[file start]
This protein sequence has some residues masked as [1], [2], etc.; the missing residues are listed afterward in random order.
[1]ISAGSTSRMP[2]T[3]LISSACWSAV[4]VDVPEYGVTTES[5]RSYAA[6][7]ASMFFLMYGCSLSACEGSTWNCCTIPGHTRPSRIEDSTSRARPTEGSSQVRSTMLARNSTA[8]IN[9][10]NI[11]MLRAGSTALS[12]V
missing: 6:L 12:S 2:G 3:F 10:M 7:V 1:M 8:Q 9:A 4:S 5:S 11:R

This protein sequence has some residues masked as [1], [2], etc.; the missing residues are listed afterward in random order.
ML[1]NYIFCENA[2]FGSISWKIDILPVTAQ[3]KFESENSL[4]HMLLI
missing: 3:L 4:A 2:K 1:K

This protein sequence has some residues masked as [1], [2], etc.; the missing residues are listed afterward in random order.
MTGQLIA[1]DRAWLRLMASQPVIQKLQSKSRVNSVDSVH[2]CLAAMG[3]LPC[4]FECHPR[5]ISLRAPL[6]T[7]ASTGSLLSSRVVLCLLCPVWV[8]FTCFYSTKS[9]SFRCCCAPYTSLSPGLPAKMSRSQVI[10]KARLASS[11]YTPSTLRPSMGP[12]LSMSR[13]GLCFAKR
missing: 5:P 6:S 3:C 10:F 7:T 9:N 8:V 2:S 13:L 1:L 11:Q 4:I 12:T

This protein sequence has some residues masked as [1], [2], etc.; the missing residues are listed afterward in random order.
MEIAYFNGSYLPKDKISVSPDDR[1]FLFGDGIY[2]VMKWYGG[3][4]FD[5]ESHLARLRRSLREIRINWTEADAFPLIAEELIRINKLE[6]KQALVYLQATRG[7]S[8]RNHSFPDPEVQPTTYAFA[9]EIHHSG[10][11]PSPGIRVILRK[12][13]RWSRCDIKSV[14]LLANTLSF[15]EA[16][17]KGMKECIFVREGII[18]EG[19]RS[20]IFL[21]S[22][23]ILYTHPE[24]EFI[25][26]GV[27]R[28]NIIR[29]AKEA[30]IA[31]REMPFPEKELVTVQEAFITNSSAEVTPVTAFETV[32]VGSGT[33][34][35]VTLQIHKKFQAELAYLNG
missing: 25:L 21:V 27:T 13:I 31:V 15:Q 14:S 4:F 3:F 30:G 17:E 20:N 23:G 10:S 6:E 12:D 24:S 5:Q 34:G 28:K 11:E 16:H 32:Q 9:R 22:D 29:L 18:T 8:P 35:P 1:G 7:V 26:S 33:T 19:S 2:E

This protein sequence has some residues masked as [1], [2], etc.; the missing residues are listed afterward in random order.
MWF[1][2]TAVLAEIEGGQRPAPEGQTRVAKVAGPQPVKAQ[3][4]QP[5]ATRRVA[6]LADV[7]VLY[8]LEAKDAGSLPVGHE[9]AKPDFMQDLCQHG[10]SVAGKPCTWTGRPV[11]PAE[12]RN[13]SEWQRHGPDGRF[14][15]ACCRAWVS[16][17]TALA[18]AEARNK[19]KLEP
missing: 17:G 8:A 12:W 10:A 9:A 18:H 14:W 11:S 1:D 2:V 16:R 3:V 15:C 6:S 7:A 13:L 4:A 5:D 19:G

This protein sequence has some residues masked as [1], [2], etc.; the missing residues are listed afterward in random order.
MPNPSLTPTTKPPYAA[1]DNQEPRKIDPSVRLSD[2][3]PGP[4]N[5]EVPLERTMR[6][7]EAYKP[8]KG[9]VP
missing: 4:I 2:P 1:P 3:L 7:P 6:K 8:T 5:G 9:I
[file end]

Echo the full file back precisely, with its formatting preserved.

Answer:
This protein sequence has some residues masked as [1], [2], etc.; the missing residues are listed afterward in random order.
[1]ISAGSTSRMP[2]T[3]LISSACWSAV[4]VDVPEYGVTTES[5]RSYAA[6][7]ASMFFLMYGCSLSACEGSTWNCCTIPGHTRPSRIEDSTSRARPTEGSSQVRSTMLARNSTA[8]IN[9][10]NI[11]MLRAGSTALS[12]V
missing: 6:L 12:S 2:G 3:F 10:M 7:V 1:M 8:Q 9:A 4:S 5:S 11:R

This protein sequence has some residues masked as [1], [2], etc.; the missing residues are listed afterward in random order.
ML[1]NYIFCENA[2]FGSISWKIDILPVTAQ[3]KFESENSL[4]HMLLI
missing: 3:L 4:A 2:K 1:K

This protein sequence has some residues masked as [1], [2], etc.; the missing residues are listed afterward in random order.
MTGQLIA[1]DRAWLRLMASQPVIQKLQSKSRVNSVDSVH[2]CLAAMG[3]LPC[4]FECHPR[5]ISLRAPL[6]T[7]ASTGSLLSSRVVLCLLCPVWV[8]FTCFYSTKS[9]SFRCCCAPYTSLSPGLPAKMSRSQVI[10]KARLASS[11]YTPSTLRPSMGP[12]LSMSR[13]GLCFAKR
missing: 5:P 6:S 3:C 10:F 7:T 9:N 8:V 2:S 13:L 1:L 11:Q 4:I 12:T

This protein sequence has some residues masked as [1], [2], etc.; the missing residues are listed afterward in random order.
MEIAYFNGSYLPKDKISVSPDDR[1]FLFGDGIY[2]VMKWYGG[3][4]FD[5]ESHLARLRRSLREIRINWTEADAFPLIAEELIRINKLE[6]KQALVYLQATRG[7]S[8]RNHSFPDPEVQPTTYAFA[9]EIHHSG[10][11]PSPGIRVILRK[12][13]RWSRCDIKSV[14]LLANTLSF[15]EA[16][17]KGMKECIFVREGII[18]EG[19]RS[20]IFL[21]S[22][23]ILYTHPE[24]EFI[25][26]GV[27]R[28]NIIR[29]AKEA[30]IA[31]REMPFPEKELVTVQEAFITNSSAEVTPVTAFETV[32]VGSGT[33][34][35]VTLQIHKKFQAELAYLNG
missing: 25:L 21:V 27:T 13:I 31:V 15:Q 14:S 4:F 3:F 30:G 17:E 20:N 23:G 10:S 6:E 12:D 24:S 5:Q 34:G 28:K 11:E 16:H 32:Q 9:R 22:D 29:L 18:T 8:P 35:P 1:G 7:V 26:S 33:T 19:S 2:E

This protein sequence has some residues masked as [1], [2], etc.; the missing residues are listed afterward in random order.
MWF[1][2]TAVLAEIEGGQRPAPEGQTRVAKVAGPQPVKAQ[3][4]QP[5]ATRRVA[6]LADV[7]VLY[8]LEAKDAGSLPVGHE[9]AKPDFMQDLCQHG[10]SVAGKPCTWTGRPV[11]PAE[12]RN[13]SEWQRHGPDGRF[14][15]ACCRAWVS[16][17]TALA[18]AEARNK[19]KLEP
missing: 17:G 8:A 12:W 10:A 9:A 18:H 14:W 11:S 1:D 2:V 16:R 3:V 15:C 6:S 7:A 13:L 4:A 5:D 19:G

This protein sequence has some residues masked as [1], [2], etc.; the missing residues are listed afterward in random order.
MPNPSLTPTTKPPYAA[1]DNQEPRKIDPSVRLSD[2][3]PGP[4]N[5]EVPLERTMR[6][7]EAYKP[8]KG[9]VP
missing: 4:I 2:P 1:P 3:L 7:P 6:K 8:T 5:G 9:I